returns a character vector of response names that
(names of numeric variables within the data frame
returns a class
returns a class
returns an index vector that orders the matrix or data frame;
Note that R contains a few functions that generate or work with an S class
which is cursorily documented in Appendix B of the white book (Chambers and Hastie 1993)
to consist of a data frame of R factors which will later be extended by numeric response columns.
Most class design objects as defined in packages DoE.base and FrF2 are also
compatible with this older class
design; they are not, however, as soon as quantitative
factors are involved, like for designs with center points in package
FrF2 or for most designs in
package DoE.wrapper (not yet on CRAN). If feasible with reasonable effort
and useful, functions for the class
design documented here incorporate the functions
for the S class design (notably function
This package is currently subject to intensive development; most key functionality is now included. Some changes to input and output structures may still occur.
Chambers, J.M. and Hastie, T.J. (1993). Statistical Models in S, Chapman and Hall, London.
See also the following functions known to produce objects of class
as well as
utility functions in this package for reshaping designs.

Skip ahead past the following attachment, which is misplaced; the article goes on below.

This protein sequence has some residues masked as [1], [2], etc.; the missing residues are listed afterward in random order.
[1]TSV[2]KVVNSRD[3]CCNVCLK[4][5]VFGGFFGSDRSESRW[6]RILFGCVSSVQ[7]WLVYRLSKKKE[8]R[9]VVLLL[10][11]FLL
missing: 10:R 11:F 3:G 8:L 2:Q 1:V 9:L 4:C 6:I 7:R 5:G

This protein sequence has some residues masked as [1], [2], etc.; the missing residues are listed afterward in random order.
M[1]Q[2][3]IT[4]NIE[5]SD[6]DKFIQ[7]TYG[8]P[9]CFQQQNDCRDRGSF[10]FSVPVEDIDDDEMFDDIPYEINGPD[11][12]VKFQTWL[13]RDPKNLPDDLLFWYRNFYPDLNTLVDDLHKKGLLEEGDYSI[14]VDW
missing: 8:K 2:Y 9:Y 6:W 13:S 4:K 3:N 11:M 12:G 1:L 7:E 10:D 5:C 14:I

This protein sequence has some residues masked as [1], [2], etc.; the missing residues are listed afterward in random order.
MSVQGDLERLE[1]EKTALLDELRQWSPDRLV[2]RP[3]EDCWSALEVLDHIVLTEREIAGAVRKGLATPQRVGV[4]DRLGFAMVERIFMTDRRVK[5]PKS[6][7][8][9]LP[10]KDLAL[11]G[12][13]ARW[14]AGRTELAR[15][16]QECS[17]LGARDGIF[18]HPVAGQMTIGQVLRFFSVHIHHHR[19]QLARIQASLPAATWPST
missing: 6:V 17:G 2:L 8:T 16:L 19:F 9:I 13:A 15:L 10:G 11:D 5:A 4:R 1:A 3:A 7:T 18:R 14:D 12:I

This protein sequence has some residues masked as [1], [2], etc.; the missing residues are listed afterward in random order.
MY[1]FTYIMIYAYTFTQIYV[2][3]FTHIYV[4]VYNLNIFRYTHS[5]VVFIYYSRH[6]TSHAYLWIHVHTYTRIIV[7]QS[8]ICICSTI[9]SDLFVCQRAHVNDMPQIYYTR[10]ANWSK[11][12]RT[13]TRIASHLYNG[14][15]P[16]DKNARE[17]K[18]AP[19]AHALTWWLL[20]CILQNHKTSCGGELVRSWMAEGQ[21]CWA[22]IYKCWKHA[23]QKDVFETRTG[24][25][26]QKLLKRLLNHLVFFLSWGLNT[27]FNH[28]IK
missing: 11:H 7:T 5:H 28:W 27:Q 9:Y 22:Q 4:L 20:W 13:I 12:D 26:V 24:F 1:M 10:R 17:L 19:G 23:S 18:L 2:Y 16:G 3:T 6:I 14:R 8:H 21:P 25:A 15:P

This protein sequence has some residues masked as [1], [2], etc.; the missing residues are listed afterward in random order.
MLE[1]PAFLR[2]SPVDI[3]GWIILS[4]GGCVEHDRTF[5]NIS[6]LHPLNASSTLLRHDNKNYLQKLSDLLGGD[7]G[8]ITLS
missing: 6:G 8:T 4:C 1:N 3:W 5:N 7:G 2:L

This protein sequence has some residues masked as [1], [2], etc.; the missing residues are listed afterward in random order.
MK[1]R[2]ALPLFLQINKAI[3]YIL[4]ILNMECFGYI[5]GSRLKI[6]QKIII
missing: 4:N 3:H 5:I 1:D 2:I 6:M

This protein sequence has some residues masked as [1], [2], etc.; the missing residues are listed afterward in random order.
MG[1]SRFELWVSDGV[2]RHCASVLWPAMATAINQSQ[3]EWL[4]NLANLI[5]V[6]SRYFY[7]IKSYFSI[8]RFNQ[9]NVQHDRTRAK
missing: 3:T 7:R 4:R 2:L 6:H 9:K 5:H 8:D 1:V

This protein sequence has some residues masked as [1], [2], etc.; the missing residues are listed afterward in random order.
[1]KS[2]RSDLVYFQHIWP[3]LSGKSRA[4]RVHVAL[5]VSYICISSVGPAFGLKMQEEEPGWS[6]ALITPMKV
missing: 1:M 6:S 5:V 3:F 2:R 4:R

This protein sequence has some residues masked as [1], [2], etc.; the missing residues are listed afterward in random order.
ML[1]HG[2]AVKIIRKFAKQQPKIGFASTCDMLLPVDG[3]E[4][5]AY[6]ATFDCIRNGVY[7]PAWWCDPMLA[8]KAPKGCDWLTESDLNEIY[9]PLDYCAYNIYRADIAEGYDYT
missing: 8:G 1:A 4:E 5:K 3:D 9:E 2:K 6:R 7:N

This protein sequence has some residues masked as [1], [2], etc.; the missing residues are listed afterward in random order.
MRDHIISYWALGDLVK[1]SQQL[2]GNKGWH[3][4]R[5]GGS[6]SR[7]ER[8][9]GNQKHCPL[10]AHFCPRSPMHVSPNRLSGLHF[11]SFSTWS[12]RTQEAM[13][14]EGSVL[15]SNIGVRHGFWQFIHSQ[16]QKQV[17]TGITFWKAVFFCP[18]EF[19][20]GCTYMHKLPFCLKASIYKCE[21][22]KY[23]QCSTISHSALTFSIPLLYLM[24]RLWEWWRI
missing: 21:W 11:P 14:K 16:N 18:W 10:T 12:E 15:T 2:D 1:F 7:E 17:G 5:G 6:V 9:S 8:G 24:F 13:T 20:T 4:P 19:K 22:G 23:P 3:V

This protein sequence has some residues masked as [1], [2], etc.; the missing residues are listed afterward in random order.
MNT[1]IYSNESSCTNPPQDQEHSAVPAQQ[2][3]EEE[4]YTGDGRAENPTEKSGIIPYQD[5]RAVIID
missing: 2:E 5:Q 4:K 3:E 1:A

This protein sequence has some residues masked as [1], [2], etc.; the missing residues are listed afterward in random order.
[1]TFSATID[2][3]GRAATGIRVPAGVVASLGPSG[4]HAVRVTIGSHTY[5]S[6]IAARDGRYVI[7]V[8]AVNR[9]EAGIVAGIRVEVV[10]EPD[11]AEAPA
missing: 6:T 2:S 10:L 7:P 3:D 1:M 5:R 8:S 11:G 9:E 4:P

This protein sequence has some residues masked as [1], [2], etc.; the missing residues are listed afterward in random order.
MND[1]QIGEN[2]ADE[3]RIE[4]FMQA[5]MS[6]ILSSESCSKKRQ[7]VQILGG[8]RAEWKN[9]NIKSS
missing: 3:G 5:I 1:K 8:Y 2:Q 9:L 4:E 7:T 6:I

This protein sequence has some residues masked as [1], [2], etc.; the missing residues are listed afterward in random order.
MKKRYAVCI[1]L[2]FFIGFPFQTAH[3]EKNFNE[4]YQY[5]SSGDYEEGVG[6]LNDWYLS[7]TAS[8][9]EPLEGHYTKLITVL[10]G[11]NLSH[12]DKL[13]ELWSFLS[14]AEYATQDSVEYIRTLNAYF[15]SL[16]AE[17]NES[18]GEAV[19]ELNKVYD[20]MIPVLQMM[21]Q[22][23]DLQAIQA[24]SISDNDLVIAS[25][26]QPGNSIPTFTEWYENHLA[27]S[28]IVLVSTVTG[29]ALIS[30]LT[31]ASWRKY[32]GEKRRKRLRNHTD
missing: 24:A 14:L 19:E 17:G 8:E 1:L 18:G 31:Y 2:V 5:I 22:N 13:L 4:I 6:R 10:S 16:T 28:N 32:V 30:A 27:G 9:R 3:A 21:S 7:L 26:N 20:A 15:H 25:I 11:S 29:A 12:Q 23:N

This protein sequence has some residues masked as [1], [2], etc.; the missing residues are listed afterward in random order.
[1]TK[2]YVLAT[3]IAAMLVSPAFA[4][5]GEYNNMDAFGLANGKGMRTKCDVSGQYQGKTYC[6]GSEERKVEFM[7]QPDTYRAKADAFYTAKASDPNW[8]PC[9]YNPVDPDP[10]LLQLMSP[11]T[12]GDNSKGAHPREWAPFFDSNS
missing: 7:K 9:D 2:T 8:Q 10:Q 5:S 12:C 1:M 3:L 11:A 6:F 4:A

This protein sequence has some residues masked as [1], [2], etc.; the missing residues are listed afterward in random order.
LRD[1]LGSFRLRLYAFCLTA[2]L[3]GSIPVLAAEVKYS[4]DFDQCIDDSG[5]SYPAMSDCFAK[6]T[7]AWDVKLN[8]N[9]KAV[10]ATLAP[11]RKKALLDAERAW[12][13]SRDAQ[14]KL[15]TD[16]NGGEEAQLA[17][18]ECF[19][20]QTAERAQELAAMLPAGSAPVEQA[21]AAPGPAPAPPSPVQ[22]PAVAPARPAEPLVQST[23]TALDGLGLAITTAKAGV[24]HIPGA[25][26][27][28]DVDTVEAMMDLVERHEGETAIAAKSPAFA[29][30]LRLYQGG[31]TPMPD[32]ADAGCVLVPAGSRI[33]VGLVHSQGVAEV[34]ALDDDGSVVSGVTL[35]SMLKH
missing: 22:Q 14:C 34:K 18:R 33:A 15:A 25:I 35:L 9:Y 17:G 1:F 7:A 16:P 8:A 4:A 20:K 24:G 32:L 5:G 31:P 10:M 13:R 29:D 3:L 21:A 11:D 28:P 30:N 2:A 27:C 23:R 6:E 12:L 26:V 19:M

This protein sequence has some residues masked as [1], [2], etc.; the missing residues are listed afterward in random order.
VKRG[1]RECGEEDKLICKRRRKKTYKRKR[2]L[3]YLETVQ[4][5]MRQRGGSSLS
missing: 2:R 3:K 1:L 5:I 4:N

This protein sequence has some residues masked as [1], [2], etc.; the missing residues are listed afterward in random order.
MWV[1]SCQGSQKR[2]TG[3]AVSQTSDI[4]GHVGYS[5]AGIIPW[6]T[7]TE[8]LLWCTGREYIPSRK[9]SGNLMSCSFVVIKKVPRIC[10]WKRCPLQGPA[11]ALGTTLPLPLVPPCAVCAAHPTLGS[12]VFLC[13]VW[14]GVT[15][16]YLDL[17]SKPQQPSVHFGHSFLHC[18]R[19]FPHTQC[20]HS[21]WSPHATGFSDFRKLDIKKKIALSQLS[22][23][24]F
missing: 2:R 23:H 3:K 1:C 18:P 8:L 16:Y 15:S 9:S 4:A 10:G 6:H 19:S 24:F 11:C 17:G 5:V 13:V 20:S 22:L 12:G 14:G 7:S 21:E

There are also special methods for class
1 2 3 4 5 6 7 8 9 10 11 12 13 14 15 16 17 18 19 20 21 22 23 24 25 26 27 28 29 30 31 32 33 34 35 36 37
oa12 <- oa.design(nlevels=c(2,2,6)) #### Examples for factor.names and response.names factor.names(oa12) ## rename factors factor.names(oa12) <- c("First.Factor", "Second.Factor", "Third.Factor") ## rename factors and relabel levels of first two factors namen <- c(rep(list(c("current","new")),2),list("")) names(namen) <- c("First.Factor", "Second.Factor", "Third.Factor") factor.names(oa12) <- namen oa12 ## add a few variables to oa12 responses <- cbind(temp=sample(23:34),y1=rexp(12),y2=runif(12)) oa12 <- add.response(oa12, responses) response.names(oa12) ## temp (for temperature) is not meant to be a response ## --> drop it from responselist but not from data response.names(oa12) <- c("y1","y2") ## looking at attributes of the design desnum(oa12) run.order(oa12) design.info(oa12) ## undesign and redesign u.oa12 <- undesign(oa12) str(u.oa12) u.oa12$new <- rnorm(12) r.oa12 <- redesign(oa12, u.oa12) ## make known that new is also a response response.names(r.oa12) <- c(response.names(r.oa12), "new") ## look at design-specific summary summary(r.oa12) ## look at data frame style summary instead summary.data.frame(r.oa12)
Add the following code to your website.
For more information on customizing the embed code, read Embedding Snippets.